Several benign lesions, such as seborrheic keratosis, cutaneous horn, fibrokeratoma, and melanocytic nevus, used to occur on the concave surfaces of the pinna (concha, cymba, and fossa) (1). These lesions have to be curettage or excised under local anesthesia. For anesthetizing the lesions, we often use a straight 26G needle, whose straight shaft cannot reach the site with proper alignment with the surface of the concha and cymba of the ear. We often face difficulty in anesthetizing the lesions, and there is a high incidence of prick injury to the pinna cartilage. Here, the authors have described a customized hypodermic needle for safe intralesional injection on the concave surfaces of the pinna.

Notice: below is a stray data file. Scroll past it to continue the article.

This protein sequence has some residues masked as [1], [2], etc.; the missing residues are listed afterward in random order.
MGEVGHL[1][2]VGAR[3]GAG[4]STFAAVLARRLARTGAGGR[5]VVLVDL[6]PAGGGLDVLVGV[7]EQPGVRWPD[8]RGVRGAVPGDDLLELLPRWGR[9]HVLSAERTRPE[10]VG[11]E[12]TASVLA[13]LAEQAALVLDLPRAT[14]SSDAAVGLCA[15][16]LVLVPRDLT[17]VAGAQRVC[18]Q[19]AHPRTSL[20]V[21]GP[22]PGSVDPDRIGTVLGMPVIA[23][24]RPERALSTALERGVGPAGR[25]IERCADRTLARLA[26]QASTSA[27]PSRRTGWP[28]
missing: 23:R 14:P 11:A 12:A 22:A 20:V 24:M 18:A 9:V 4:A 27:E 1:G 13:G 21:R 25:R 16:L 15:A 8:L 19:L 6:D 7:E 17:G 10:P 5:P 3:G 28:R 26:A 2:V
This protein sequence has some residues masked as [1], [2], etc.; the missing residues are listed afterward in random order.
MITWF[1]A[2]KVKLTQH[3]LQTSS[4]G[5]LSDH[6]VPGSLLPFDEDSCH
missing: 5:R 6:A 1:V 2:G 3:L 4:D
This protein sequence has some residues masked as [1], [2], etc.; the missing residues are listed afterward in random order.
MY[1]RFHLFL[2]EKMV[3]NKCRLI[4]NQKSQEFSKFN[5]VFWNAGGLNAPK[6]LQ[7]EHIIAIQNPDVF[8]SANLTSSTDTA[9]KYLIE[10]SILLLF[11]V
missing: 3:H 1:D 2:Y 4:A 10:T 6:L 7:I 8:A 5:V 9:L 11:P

For safe and easy intralesional injection on the concha and fossa, there should be an alignment of the needle shaft with the surface to depot the drug at a controlled depth without injury to the cartilage of the external ear. To solve these problems, the needle shaft is bent at least 2 to 3 mm proximal to the beveled end of the needle by 60 to 70 degrees with the needle holder. During the needle shaft bending, the needle's bevel surface is kept facing upward. Then the bent needle has better alignment with the surface of the concha and cymba of the external ear than the original needle (Figure 1A - F). Thus, with the modified needle, it is easy to perform the intralesional injection, and injury to the cartilage can be avoided. This bent needle can be used for intralesional therapy for nonresponsive vitiligo, discoid lupus erythematosus, and psoriatic patch in the concha and cymba of the ear.